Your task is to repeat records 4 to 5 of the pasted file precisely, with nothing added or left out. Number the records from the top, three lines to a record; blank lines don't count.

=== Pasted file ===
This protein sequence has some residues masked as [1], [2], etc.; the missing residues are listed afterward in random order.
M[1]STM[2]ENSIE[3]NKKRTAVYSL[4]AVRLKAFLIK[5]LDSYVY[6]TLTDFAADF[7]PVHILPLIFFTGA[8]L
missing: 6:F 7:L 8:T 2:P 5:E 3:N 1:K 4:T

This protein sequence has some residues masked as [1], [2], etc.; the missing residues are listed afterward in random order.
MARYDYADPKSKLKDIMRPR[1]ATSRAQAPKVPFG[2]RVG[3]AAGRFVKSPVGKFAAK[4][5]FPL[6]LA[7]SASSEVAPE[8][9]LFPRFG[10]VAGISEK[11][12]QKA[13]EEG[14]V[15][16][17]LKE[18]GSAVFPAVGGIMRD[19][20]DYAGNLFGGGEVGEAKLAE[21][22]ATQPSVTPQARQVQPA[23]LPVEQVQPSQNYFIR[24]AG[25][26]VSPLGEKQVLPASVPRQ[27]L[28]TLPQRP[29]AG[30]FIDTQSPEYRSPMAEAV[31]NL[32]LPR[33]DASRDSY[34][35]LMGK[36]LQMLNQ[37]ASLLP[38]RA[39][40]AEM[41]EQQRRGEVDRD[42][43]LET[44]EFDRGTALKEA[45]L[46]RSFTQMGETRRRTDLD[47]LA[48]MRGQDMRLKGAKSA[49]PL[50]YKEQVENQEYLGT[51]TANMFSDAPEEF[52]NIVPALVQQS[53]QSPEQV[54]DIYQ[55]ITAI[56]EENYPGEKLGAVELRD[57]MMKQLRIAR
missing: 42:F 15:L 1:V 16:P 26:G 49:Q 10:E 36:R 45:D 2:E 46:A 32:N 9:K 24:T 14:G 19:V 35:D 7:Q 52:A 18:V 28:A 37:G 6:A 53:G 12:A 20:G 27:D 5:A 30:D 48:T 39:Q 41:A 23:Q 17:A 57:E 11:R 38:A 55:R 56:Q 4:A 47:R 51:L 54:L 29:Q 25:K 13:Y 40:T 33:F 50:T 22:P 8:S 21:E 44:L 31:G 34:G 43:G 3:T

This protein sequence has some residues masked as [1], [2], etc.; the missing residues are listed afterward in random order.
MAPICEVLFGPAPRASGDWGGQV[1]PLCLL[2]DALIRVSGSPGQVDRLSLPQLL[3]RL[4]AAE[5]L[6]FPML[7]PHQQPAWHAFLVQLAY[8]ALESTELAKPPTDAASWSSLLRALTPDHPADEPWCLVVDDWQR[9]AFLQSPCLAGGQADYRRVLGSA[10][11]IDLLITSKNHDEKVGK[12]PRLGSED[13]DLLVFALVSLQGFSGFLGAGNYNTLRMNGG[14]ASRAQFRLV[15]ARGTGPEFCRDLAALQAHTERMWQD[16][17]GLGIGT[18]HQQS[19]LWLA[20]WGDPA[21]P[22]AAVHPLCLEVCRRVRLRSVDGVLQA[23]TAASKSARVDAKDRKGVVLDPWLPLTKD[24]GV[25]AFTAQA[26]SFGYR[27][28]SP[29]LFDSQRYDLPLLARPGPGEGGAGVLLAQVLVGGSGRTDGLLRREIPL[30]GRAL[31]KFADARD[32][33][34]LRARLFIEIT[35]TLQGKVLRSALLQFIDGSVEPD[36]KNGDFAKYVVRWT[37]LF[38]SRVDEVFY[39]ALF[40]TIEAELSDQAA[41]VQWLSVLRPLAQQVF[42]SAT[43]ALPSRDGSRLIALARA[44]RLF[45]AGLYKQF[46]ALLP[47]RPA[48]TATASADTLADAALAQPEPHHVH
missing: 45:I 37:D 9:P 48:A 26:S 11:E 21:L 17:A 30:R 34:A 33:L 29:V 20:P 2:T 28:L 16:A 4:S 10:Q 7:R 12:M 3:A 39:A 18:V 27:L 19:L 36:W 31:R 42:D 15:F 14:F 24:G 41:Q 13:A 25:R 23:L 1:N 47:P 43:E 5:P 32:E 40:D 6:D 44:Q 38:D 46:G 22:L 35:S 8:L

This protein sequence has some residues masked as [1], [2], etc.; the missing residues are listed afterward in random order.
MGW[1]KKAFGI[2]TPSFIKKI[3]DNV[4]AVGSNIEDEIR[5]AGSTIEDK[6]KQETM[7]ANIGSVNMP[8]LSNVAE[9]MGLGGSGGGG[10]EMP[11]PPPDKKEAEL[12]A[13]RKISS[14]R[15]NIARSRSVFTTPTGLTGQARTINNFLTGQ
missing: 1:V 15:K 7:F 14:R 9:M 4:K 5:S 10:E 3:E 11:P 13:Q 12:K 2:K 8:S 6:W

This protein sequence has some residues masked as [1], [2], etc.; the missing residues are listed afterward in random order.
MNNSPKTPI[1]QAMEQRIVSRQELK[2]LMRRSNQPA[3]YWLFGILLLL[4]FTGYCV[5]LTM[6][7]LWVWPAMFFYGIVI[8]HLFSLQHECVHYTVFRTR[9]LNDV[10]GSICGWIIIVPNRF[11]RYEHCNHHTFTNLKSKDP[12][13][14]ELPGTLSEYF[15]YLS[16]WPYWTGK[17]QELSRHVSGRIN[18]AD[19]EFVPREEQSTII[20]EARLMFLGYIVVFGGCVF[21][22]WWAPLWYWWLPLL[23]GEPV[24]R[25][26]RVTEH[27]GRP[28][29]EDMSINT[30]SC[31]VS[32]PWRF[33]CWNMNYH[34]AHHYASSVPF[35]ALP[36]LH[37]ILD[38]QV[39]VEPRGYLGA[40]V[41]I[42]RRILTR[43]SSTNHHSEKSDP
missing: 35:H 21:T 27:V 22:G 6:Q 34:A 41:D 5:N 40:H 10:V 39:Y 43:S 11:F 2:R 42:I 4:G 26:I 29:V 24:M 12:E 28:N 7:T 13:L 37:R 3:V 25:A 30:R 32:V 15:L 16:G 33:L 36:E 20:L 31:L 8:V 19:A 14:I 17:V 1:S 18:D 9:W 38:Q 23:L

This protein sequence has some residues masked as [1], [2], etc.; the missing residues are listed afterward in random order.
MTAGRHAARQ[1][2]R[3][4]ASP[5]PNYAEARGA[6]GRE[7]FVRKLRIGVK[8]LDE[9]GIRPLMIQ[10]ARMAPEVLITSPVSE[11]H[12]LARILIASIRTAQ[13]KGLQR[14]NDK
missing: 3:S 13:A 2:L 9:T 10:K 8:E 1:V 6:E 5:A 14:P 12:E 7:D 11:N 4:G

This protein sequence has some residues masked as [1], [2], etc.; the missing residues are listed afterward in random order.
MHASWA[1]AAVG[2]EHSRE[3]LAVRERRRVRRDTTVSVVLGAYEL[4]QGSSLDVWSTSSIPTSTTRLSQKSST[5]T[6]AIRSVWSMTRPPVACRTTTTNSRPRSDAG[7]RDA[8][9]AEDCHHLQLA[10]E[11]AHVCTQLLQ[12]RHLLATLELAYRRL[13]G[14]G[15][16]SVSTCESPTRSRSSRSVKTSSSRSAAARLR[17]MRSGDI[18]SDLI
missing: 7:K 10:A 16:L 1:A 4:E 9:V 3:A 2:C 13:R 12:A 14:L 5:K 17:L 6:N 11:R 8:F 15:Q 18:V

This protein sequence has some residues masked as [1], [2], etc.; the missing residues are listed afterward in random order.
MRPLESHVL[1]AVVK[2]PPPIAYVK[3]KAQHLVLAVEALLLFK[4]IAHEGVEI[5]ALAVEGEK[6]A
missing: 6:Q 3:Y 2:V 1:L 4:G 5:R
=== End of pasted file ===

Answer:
This protein sequence has some residues masked as [1], [2], etc.; the missing residues are listed afterward in random order.
MGW[1]KKAFGI[2]TPSFIKKI[3]DNV[4]AVGSNIEDEIR[5]AGSTIEDK[6]KQETM[7]ANIGSVNMP[8]LSNVAE[9]MGLGGSGGGG[10]EMP[11]PPPDKKEAEL[12]A[13]RKISS[14]R[15]NIARSRSVFTTPTGLTGQARTINNFLTGQ
missing: 1:V 15:K 7:F 14:R 9:M 4:K 5:S 10:E 3:E 11:P 13:Q 12:K 2:K 8:S 6:W

This protein sequence has some residues masked as [1], [2], etc.; the missing residues are listed afterward in random order.
MNNSPKTPI[1]QAMEQRIVSRQELK[2]LMRRSNQPA[3]YWLFGILLLL[4]FTGYCV[5]LTM[6][7]LWVWPAMFFYGIVI[8]HLFSLQHECVHYTVFRTR[9]LNDV[10]GSICGWIIIVPNRF[11]RYEHCNHHTFTNLKSKDP[12][13][14]ELPGTLSEYF[15]YLS[16]WPYWTGK[17]QELSRHVSGRIN[18]AD[19]EFVPREEQSTII[20]EARLMFLGYIVVFGGCVF[21][22]WWAPLWYWWLPLL[23]GEPV[24]R[25][26]RVTEH[27]GRP[28][29]EDMSINT[30]SC[31]VS[32]PWRF[33]CWNMNYH[34]AHHYASSVPF[35]ALP[36]LH[37]ILD[38]QV[39]VEPRGYLGA[40]V[41]I[42]RRILTR[43]SSTNHHSEKSDP
missing: 35:H 21:T 27:V 22:G 6:Q 34:A 41:D 5:N 40:H 10:V 39:Y 43:S 11:F 2:R 42:I 4:G 26:I 29:V 24:M 12:E 28:N 7:T 13:L 37:R 3:V 25:A 30:R 32:V 15:L 16:G 33:L 36:E 20:L 31:L 8:V 19:A 14:I 17:V 1:S 18:D 9:W 38:Q 23:L